Desolate London

December 27, 2010 9 Comments

It’s Christmas morning, my alarm goes off at 6.30am and I give the little groan that one does when it’s still dark outside when you wake up, and a slight chill in the air makes you want to keep all limbs securely wrapped in the duvet. I rarely wake up at this time, unless I have somewhere I need to go. Even on work days I would be laying in bed for a good while longer before I even think about getting up.

Today’s different though. Across the nation other people are waking up at this time also, if not earlier. It’s Christmas, children wake their parents with excitement and a wish to rip open their gifts as quickly as possible. Loved ones get up and bring back coffee to lie in bed with, handing their partners a cup, a kiss and a present as they share this magical time together.

Ignoring the urge to simply turn over and drift back to sleep I decide I do wish to get up at stupid o’clock today afterall. I sit up in bed and look around the dimly lit room. To view my flat you wouldn’t know it’s Christmas day, let alone a festive season. No tree in the corner with shiny decorations, no cards propped up from friends and loved ones, no gifts piled high. A sock does lie at the end of my bed but that’s due to the laziness I showed when going to sleep last night rather than the generosity of a fictional fat guy.

There is a bag on the floor in front of the bookcase; a bulky, heavy looking thing that contains many wonderful items. That’s the reason I’m getting up at this time. I had packed it the night before with everything I may need for today; camera, four lenses, shutter release cable, camera cleaning kit, spare batteries and memory cards, 2 pairs of gloves (one for warmth, one for grip should I get to do any climbing), a torch, binoculars, first aid kit and a face mask should I be anywhere a little too dusty for regular breathing. A tripod is strapped to the outside of the bag as if everything inside wasn’t heavy enough….I know why Santa chooses to use a sleigh.

I pull myself out of bed, stick the kettle on and jump into the shower.

45 minutes later I’m ready to leave the house; email and websites are checked and dealt with, and I have a long day ahead of me. I set off for Oxford Street where the first part of my day is about to begin – photographing London when most people are at home with their loved ones.

Over the past few years I’ve seen the results of other people doing this at Christmas, and I’ve quite liked what I’ve seen. I knew that ianvisits, a great resource for anyone living in or visiting London, was going to go around doing this for a second year and his shots were some of the better ones out there as he seemed to care about getting a shot completely empty, whereas others didn’t mind having one or two people in them. I don’t think I had seen any done in HDR, however, and wanted to go ahead and do that this year.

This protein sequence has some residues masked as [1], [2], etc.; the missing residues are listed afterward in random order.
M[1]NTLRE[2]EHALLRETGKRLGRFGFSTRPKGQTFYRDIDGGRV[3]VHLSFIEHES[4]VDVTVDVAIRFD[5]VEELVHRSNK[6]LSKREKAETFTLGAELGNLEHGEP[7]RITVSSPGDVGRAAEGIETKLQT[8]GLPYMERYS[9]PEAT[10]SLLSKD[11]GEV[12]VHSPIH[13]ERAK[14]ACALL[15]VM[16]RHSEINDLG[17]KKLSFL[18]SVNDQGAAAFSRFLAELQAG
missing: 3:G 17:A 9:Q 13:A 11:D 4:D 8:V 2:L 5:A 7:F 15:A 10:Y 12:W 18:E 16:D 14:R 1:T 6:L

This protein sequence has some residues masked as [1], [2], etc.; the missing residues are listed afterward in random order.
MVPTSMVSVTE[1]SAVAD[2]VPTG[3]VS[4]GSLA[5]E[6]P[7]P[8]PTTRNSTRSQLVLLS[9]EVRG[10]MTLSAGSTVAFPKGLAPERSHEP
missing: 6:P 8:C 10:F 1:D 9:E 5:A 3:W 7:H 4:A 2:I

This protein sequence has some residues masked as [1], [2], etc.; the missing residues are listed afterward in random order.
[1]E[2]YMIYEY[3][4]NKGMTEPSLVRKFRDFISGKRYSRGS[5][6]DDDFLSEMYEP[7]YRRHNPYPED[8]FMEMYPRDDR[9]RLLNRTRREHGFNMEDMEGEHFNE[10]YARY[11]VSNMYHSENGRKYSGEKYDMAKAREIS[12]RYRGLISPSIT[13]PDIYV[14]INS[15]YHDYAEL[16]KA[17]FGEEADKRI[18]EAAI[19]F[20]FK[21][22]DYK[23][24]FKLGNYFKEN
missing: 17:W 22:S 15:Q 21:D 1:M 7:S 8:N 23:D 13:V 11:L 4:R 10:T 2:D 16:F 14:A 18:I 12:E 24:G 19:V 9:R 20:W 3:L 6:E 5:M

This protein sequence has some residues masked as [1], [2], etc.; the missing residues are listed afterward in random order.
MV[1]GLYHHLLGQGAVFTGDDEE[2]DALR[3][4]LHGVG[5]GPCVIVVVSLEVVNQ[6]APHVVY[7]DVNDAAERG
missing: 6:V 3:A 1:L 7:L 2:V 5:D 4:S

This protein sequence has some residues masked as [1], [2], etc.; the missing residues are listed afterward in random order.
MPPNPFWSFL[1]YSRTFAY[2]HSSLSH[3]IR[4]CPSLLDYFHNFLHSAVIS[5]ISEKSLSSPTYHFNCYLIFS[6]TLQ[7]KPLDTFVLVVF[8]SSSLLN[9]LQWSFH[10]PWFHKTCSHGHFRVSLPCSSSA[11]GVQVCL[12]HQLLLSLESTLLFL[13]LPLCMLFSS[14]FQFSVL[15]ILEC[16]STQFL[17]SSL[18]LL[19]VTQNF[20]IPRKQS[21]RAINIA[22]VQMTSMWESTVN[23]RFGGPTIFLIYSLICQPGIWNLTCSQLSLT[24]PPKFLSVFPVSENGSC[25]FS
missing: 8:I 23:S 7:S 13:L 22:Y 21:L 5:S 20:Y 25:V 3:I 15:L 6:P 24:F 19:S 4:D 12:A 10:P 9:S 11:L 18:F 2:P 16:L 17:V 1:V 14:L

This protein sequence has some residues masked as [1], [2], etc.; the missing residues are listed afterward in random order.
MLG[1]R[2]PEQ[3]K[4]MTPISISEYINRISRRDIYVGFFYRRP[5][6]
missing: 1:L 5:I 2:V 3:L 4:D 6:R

The walk to Oxford Street was busier than expected. Plenty of cars on the road, a few people cleaning streets, a few people in shops preparing for the day ahead, and several homeless people around – a couple knocking on the closed doors of Pret shouting for soup. Sunrise was at 8.05, and I arrived at Oxford Circus at around 7.45, set up and ready to shoot.

I would normally use three brackets when shooting HDR, but as I stood on the pedestrian crossing I realised that this just might not be possible today if I wished to cover the route I had planned out as it was simply much busier than I had anticipated. I therefore stuck to just one exposure at this time, and would change the exposures of the RAW files at home at the time of processing.

As 8am arrived I waited for a break in the traffic and started shooting.

Oxford Circus

It took all of 15 minutes for me to bump into another photographer; as I rounded a corner onto Carnaby street I walked straight into the path of a woman taking a photo. Apologising and wishing her a Merry Christmas I set up beside her so we could both continue in our quest to shoot the streets uninterrupted.

Carnaby Street

Taxi

Regent Street

45 minutes after starting I was at Piccadilly Circus. A photographer friend who I was meeting later this morning and who was meant to be doing the same thing as I was called me to say he had just left home (I guess he chose to turn over and go back to sleep when his alarm went off that morning) and he would call me once he had done Piccadilly Circus and Trafalgar Square.

I was also approached here by two posh boys in military gear asking for me to take a photo of them on their iPhones, so of course did so.

Piccadilly Circus

Piccadilly Circus

Leicester Square was unfortunately surround in hoarding so a decent shot there was not possible. I headed down to Trafalgar Square where I imagined a lot of photographers would be; it turned out to be okay:

Trafalgar Square

Angel Nelson

The National Gallery